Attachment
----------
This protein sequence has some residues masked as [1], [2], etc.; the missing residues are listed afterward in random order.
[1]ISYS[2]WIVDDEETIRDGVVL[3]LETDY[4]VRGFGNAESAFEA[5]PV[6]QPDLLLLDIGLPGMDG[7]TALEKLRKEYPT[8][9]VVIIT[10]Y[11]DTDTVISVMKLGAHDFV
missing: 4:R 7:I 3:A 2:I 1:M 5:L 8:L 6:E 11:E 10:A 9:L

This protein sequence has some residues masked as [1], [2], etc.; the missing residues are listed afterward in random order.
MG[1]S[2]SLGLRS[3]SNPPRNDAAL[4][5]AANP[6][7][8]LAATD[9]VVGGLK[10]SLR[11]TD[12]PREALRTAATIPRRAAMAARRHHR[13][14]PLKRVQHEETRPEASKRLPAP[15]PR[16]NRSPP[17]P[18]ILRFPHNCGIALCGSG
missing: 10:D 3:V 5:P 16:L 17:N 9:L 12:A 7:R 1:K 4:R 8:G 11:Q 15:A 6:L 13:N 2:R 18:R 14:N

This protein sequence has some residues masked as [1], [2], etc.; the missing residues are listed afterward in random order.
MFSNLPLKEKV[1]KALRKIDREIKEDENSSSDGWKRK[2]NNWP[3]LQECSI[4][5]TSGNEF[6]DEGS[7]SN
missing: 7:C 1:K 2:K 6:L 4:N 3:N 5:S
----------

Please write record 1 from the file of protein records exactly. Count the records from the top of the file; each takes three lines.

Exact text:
This protein sequence has some residues masked as [1], [2], etc.; the missing residues are listed afterward in random order.
[1]ISYS[2]WIVDDEETIRDGVVL[3]LETDY[4]VRGFGNAESAFEA[5]PV[6]QPDLLLLDIGLPGMDG[7]TALEKLRKEYPT[8][9]VVIIT[10]Y[11]DTDTVISVMKLGAHDFV
missing: 4:R 7:I 3:A 2:I 1:M 5:L 8:L 6:E 11:E 10:A 9:L